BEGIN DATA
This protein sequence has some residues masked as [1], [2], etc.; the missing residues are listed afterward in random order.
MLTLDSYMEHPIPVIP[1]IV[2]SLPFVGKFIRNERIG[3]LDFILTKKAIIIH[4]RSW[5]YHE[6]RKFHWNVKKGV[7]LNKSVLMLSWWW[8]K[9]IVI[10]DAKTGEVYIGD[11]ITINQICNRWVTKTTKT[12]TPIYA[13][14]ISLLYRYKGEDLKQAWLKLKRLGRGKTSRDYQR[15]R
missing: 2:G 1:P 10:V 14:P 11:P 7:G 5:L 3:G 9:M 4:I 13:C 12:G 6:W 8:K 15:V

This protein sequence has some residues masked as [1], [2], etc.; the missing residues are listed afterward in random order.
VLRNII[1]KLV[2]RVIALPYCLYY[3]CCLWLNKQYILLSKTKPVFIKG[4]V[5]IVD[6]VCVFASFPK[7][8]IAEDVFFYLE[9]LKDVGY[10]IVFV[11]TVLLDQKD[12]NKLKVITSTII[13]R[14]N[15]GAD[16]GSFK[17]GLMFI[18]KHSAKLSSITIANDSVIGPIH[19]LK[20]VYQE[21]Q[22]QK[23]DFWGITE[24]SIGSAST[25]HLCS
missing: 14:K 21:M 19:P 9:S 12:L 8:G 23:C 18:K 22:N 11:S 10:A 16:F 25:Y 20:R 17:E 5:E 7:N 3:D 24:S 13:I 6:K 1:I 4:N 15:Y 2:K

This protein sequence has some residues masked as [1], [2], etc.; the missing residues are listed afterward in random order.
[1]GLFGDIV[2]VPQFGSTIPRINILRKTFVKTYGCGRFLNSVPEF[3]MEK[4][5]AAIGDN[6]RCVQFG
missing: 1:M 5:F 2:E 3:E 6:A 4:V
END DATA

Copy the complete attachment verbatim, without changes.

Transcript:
This protein sequence has some residues masked as [1], [2], etc.; the missing residues are listed afterward in random order.
MLTLDSYMEHPIPVIP[1]IV[2]SLPFVGKFIRNERIG[3]LDFILTKKAIIIH[4]RSW[5]YHE[6]RKFHWNVKKGV[7]LNKSVLMLSWWW[8]K[9]IVI[10]DAKTGEVYIGD[11]ITINQICNRWVTKTTKT[12]TPIYA[13][14]ISLLYRYKGEDLKQAWLKLKRLGRGKTSRDYQR[15]R
missing: 2:G 1:P 10:V 14:P 11:P 7:G 5:L 3:G 9:M 4:I 13:C 12:G 6:W 8:K 15:V

This protein sequence has some residues masked as [1], [2], etc.; the missing residues are listed afterward in random order.
VLRNII[1]KLV[2]RVIALPYCLYY[3]CCLWLNKQYILLSKTKPVFIKG[4]V[5]IVD[6]VCVFASFPK[7][8]IAEDVFFYLE[9]LKDVGY[10]IVFV[11]TVLLDQKD[12]NKLKVITSTII[13]R[14]N[15]GAD[16]GSFK[17]GLMFI[18]KHSAKLSSITIANDSVIGPIH[19]LK[20]VYQE[21]Q[22]QK[23]DFWGITE[24]SIGSAST[25]HLCS
missing: 14:K 21:M 19:P 9:S 12:L 8:G 23:C 18:K 22:N 11:S 10:A 16:F 25:Y 20:R 17:E 5:E 7:N 3:D 24:S 13:I 6:K 1:I 4:N 15:Y 2:K

This protein sequence has some residues masked as [1], [2], etc.; the missing residues are listed afterward in random order.
[1]GLFGDIV[2]VPQFGSTIPRINILRKTFVKTYGCGRFLNSVPEF[3]MEK[4][5]AAIGDN[6]RCVQFG
missing: 1:M 5:F 2:E 3:E 6:A 4:V